A state-wide survey of South Australian secondary schools to determine the current emphasis on ergonomics and computer use

Janet Sawyer, Joy Penman

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This study investigated the pattern of teaching of healthy computing skills to high school students in South Australia. A survey approach was used to collect data, specifically to determine the emphasis placed by schools on ergonomics that relate to computer use. Participating schools were recruited through the Department for Education and Child Development offices.
A 17-item questionnaire was administered to 15 regional and 15 city-based,
public-sector high schools. The questionnaire covered areas including the
awareness of the principles of ergonomics, existence of a written policy on
procedures relating to ergonomics and computer use, inclusion of content in the
curriculum relating to ergonomics, scale of priority placed on ergonomics and
computer use, and reports of computer-related complaints of pain or discomfort.
Responses were received from ten (67%) regional and five (33%) city/metropolitan South Australian high schools. The highlights of the survey were: 93% of those surveyed were aware about ergonomics and computer use, 73% did not have a written policy on procedures related to ergonomics and computer use; 60% replied that their curriculum did include content in relation to ergonomics and computer use, 66% thought ergonomic principles relating to computer use were not being given sufficient priority in their school, and 73% received no reports of computer-related complaints of pain or discomfort. The implications of the study in relation to computer practice and educational preparation of school students will be discussed in the paper.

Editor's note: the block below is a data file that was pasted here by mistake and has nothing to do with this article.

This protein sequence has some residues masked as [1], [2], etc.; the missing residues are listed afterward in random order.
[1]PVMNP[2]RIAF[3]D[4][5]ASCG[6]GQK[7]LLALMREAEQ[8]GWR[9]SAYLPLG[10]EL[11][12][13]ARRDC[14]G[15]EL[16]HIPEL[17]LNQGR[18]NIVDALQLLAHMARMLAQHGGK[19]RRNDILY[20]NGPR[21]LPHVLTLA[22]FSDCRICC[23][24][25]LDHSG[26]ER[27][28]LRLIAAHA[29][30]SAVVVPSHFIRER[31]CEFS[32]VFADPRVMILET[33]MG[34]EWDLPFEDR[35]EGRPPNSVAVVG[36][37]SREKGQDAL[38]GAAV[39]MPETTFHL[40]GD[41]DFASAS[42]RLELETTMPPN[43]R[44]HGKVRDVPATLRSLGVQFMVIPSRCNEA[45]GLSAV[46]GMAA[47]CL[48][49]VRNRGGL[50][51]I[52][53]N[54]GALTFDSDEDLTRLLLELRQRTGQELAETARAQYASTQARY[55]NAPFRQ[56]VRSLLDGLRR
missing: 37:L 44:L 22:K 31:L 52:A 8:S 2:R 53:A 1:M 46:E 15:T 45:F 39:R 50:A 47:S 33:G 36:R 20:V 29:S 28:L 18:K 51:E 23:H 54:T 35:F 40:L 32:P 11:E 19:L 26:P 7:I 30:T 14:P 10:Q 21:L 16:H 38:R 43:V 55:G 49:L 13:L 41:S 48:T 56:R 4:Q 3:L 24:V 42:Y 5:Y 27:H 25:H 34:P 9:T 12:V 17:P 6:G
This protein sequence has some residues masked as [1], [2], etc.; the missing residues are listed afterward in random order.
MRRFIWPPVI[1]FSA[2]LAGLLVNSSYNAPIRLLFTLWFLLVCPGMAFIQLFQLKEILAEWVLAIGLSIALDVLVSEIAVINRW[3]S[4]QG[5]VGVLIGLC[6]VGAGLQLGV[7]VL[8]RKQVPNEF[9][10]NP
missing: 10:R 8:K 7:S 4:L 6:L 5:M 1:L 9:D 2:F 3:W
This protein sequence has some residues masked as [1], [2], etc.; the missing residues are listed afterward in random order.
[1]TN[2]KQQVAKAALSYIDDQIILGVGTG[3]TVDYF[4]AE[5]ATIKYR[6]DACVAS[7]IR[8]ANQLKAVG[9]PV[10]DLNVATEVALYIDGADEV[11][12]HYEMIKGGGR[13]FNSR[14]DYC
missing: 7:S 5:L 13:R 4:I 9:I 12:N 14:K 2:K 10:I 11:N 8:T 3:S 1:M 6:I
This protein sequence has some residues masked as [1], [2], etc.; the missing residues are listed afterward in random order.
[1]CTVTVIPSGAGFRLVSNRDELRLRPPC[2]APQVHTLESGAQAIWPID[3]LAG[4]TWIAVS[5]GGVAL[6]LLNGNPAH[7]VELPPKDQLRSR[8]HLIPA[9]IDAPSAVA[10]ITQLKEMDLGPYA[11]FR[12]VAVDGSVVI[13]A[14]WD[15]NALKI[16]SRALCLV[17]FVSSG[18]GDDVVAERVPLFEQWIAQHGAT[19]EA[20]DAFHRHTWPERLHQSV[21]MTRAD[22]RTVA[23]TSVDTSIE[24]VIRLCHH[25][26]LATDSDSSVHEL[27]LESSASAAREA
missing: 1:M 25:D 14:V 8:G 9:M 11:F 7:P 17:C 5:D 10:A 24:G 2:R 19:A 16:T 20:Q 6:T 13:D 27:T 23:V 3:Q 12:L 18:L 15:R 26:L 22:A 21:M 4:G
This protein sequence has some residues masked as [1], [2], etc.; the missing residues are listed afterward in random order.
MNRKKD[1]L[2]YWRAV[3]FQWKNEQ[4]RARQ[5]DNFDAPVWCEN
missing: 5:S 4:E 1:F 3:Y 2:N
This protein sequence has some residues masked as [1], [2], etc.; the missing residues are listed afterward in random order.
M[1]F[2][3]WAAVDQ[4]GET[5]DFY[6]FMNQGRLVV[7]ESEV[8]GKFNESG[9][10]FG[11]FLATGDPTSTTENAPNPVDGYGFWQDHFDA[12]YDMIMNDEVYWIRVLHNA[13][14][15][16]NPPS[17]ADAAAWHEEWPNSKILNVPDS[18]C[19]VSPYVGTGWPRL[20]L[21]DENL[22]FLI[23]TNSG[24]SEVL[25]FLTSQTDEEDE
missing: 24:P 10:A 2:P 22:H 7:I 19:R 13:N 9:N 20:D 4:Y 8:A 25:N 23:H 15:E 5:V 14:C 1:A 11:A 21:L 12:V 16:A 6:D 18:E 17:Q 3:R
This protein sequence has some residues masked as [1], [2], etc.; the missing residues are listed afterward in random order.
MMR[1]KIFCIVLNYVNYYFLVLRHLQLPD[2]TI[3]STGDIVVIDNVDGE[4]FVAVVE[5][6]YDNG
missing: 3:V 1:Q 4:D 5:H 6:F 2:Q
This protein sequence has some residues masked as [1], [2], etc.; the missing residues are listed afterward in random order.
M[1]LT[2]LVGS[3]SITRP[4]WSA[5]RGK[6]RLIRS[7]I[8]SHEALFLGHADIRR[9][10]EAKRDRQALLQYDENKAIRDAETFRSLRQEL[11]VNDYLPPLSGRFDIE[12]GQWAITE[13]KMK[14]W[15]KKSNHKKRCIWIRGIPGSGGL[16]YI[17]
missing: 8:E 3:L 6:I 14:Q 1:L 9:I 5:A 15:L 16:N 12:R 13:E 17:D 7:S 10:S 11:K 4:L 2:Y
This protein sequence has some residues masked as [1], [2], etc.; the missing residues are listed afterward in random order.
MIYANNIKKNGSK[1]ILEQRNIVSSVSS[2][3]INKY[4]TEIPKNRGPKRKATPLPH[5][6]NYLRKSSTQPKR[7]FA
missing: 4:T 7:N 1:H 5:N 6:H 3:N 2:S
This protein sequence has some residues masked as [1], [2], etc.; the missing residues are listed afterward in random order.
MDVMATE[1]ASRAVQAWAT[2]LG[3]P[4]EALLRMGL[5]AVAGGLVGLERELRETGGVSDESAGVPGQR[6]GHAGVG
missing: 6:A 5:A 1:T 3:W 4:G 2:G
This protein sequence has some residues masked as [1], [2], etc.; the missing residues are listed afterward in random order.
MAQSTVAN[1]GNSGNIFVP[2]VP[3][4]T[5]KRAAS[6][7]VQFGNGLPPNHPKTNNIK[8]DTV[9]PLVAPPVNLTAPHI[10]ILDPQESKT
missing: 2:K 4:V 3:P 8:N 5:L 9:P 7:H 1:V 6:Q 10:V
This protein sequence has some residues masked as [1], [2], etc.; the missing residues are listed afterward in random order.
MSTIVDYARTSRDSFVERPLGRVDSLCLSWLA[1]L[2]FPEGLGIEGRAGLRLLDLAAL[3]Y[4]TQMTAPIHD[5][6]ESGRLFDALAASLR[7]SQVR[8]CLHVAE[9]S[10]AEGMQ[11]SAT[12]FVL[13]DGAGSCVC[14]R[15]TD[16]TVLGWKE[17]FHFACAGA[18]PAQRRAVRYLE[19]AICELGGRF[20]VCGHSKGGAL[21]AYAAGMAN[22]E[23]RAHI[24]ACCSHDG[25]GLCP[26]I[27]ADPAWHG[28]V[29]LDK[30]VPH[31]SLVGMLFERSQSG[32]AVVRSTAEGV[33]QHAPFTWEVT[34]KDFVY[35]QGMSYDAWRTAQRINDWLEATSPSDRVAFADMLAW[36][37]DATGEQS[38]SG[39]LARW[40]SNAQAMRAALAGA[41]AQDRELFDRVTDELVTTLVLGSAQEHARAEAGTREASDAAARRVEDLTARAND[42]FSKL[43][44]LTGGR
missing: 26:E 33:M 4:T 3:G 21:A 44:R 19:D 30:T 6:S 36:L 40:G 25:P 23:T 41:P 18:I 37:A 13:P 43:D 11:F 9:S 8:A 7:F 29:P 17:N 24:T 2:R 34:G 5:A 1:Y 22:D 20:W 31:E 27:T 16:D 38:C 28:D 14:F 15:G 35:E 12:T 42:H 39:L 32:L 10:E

Original languageEnglish
Pages (from-to)19-35
Number of pages17
JournalAustralian and International Journal of Rural Education
Issue number3
Publication statusPublished - 2012
Externally publishedYes

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